Black holes are formed when stars collapse in on themselves resulting in one of the most intense explosions in the universe.
As the stars implode, they release gamma ray bursts – or GRBs – which are huge bursts of energy that are released and can travel vast distances through the Universe.
However, scientists may have discovered something even more mesmerising than black holes and GRBs: the possibility of time reversing in the surrounding areas just as they go off.
Researchers from the College of Charleston found that time essentially “mirrored” itself in wavelike structures in six GRBs which they studied.
The study found that a cluster of electrons and ions ‘emissions’ which were spat out during a GRB seemed to repeat backwards as the signal reflected through the cloud of material from the explosion of a star.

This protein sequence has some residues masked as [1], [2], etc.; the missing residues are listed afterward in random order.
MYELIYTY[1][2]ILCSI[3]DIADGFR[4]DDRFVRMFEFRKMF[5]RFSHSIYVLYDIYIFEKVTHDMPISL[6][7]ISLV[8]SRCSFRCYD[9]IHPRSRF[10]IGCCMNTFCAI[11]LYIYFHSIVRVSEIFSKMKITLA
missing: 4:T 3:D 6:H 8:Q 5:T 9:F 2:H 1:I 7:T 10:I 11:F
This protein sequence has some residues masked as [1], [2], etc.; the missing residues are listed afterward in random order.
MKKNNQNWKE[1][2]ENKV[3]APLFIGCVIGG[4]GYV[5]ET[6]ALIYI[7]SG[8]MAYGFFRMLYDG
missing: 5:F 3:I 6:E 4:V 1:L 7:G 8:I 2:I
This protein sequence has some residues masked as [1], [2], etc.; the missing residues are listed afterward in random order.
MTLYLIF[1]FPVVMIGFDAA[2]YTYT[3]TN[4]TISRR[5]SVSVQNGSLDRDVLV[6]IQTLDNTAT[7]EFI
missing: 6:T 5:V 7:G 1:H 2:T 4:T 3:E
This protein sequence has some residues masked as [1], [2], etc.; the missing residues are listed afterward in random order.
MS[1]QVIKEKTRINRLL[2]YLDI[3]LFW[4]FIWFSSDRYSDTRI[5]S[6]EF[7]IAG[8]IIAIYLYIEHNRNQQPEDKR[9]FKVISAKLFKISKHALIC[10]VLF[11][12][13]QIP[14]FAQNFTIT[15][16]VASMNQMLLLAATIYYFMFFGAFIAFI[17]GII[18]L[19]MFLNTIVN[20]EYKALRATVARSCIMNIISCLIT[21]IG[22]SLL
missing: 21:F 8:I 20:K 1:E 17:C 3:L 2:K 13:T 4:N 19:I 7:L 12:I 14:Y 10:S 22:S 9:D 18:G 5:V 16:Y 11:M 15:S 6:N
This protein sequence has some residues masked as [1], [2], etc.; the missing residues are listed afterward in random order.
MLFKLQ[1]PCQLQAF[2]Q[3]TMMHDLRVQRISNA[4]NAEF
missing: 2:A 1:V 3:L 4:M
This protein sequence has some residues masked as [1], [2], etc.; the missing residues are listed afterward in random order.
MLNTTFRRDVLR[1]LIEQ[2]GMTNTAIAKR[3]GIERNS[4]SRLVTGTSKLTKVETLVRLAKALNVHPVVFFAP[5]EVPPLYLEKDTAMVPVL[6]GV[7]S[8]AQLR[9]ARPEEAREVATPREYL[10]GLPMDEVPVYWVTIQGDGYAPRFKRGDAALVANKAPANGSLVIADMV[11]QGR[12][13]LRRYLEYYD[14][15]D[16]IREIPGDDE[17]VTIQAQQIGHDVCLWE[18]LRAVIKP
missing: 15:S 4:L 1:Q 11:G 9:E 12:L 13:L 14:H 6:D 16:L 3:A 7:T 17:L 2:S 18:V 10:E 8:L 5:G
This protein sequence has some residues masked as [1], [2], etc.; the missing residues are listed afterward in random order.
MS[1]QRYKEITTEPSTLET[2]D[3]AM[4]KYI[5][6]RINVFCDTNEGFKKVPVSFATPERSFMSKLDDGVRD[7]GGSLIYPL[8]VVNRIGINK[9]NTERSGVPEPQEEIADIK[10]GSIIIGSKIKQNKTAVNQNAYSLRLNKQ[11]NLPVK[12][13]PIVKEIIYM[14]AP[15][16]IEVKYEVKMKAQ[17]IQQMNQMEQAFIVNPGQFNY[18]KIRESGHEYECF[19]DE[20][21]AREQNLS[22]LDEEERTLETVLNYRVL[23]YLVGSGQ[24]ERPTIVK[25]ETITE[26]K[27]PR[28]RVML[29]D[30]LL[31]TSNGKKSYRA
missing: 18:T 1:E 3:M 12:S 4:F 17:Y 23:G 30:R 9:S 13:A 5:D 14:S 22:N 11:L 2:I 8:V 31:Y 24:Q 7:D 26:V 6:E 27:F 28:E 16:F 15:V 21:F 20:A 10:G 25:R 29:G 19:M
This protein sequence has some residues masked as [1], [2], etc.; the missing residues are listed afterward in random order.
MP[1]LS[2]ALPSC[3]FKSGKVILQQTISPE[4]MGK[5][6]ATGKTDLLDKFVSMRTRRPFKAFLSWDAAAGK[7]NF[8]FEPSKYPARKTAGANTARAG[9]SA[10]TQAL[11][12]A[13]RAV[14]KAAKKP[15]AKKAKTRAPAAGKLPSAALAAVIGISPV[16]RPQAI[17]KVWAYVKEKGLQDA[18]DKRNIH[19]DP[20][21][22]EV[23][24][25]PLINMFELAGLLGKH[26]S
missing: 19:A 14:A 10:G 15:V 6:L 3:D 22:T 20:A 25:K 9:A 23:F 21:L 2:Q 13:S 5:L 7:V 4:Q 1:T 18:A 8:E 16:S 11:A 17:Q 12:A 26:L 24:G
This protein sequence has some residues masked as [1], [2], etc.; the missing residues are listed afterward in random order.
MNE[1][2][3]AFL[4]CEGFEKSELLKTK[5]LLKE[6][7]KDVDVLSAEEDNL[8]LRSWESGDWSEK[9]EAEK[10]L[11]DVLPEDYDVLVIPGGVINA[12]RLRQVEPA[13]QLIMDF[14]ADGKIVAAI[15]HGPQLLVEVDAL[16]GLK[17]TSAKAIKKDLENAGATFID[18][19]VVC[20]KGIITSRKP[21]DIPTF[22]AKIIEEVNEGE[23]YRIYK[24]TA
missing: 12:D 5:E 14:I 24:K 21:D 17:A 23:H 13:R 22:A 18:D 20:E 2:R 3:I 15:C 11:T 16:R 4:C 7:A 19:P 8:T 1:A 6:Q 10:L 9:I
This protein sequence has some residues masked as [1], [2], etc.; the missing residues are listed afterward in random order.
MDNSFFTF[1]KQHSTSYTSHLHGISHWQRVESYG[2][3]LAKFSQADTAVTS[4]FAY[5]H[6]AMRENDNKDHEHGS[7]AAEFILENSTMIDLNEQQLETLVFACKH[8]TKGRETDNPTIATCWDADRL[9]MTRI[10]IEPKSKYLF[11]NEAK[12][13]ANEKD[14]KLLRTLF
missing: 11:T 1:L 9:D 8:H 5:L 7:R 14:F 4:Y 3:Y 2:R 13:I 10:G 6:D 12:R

The College of Charleston researchers wrote in their paper published in arXiv: “The existence of time-reversed pulse structure leads us to believe that physical models of GRB pulses must contain strong physical symmetries and an interaction with a single impactor.
“We have explored a number of simple kinematic models, and find that either the distribution of impacted material in a [gamma-ray burst] jet must be bilateral-symmetrically distributed and impacted by a single impactor, a physical phenomenon is responsible for reversing the course of a single impactor, or a single impactor creates emission in bilateral-symmetrically distributed material as it passes through it.”
While the research may sound incredible it is not totally unexpected as black holes and time often have a complicated relationship.
This is an effect known as time dilation.
The gravitational pull around a black hole is so intense that even light cannot escape its grasp.
Gravity effects light so as the light is sucked back in to the black hole, time slows down to the point which it stops.
So, for example, a ticking clock falling into a black hole would tick slower and slower until it stops and would take an infinite amount of time to reach the black hole.